Atlanta, with its historically black universities and strong middle class, has long been described as the black capital of America, and its thriving entertainment scene has given rise to claims that it’s become a cultural capital as well. Entrepreneurship is strong, with some 20% of the metro area’s black working population self-employed, the highest proportion in the nation, and though median black household income is quite a bit lower than in the D.C. area at $48,161, costs are lower too. In-migration has slowed since the financial crisis, but the black population is still up 14.7% since 2010.

Atlanta and Washington are followed in our ranking by Austin, Texas, Baltimore and Raleigh, N.C., with the rest of the top 20 rounded out exclusively by Southern cities, except for Boston in 19th place.

Two key determinants seem to be driving these rankings: homeownership and self-employment, traditional benchmarks of entering the middle class. All of the top 10 boast homeownership rates that match or well exceed the black national average of 41 percent. (It should be noted that the national average is a full third lower than the national average for all ethnicities.)

These patterns hold up as well for income. Black incomes have been rising most rapidly since 2010 in largely fast-growing Sun Belt locales, as analyst and Forbes contributor Pete Saunders has found, such as Nashville, Raleigh and Austin. It appears as if the fastest income gains are generally being made in the places where other ethnic groups are advancing as well. After Washington, the metro areas where blacks have the highest annual household incomes are San Jose ($65,400), the capital of Silicon Valley, and No. 4 Baltimore ($53,200), which like Washington has a huge federal employment base.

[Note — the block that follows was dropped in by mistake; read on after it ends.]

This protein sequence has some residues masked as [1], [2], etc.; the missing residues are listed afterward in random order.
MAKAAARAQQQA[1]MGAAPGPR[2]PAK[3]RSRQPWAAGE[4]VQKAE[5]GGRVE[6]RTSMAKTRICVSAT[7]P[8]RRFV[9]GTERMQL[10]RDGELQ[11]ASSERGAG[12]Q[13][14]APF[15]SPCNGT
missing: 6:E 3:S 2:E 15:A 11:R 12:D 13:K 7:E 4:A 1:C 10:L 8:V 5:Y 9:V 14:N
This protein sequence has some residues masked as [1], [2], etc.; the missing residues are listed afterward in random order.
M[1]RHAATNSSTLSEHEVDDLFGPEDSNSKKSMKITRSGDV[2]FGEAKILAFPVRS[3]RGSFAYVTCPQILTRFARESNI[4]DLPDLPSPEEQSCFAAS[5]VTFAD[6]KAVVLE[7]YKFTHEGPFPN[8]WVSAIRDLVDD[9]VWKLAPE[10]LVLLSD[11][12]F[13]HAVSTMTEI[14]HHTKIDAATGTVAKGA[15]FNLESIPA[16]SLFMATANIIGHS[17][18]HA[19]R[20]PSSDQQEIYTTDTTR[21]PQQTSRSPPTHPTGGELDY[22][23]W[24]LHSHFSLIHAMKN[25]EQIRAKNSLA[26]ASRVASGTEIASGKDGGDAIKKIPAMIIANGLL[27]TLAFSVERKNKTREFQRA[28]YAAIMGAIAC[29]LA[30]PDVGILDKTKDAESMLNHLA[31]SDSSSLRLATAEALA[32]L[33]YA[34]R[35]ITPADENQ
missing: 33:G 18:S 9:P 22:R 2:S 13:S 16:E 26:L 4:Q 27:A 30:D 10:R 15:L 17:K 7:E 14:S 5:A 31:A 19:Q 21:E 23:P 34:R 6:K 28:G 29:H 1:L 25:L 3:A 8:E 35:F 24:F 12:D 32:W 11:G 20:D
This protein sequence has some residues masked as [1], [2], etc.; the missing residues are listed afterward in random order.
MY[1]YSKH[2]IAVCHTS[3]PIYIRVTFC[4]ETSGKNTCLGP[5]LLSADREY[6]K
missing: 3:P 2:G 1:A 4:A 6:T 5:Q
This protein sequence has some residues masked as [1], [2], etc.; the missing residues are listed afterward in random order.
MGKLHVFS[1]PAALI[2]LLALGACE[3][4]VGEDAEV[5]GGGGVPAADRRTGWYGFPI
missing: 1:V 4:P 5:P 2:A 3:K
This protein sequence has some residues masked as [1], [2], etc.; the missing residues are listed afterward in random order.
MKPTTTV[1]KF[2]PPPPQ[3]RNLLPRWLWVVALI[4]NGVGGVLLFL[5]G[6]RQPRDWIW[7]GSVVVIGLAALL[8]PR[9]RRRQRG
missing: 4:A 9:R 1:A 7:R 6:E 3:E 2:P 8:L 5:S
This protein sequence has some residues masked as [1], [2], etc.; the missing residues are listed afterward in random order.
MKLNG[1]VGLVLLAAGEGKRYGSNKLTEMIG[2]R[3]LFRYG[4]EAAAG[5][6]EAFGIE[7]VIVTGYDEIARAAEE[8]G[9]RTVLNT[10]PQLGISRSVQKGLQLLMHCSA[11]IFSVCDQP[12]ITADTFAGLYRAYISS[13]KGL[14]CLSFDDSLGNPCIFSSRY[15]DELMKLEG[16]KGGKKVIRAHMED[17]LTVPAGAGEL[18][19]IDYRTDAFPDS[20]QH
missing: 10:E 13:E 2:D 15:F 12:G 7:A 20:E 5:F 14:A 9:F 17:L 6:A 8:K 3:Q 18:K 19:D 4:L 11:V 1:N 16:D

Gallery: Where African-Americans Are Doing The Best Economically

The New Great Migration

Perhaps the most persuasive indicator of African-American trends lies in population growth. During the period of the Great Migration out of the south in the early 20th century, an estimated 6 million blacks headed north and west to cities such as New York, Los Angeles, Chicago and St. Louis. But now the tide is reversing, with the African-American population dropping in the latter three over the past six years, as well as in San Francisco and cities with fading industrial cores like Pittsburgh, Cleveland, Detroit and Milwaukee.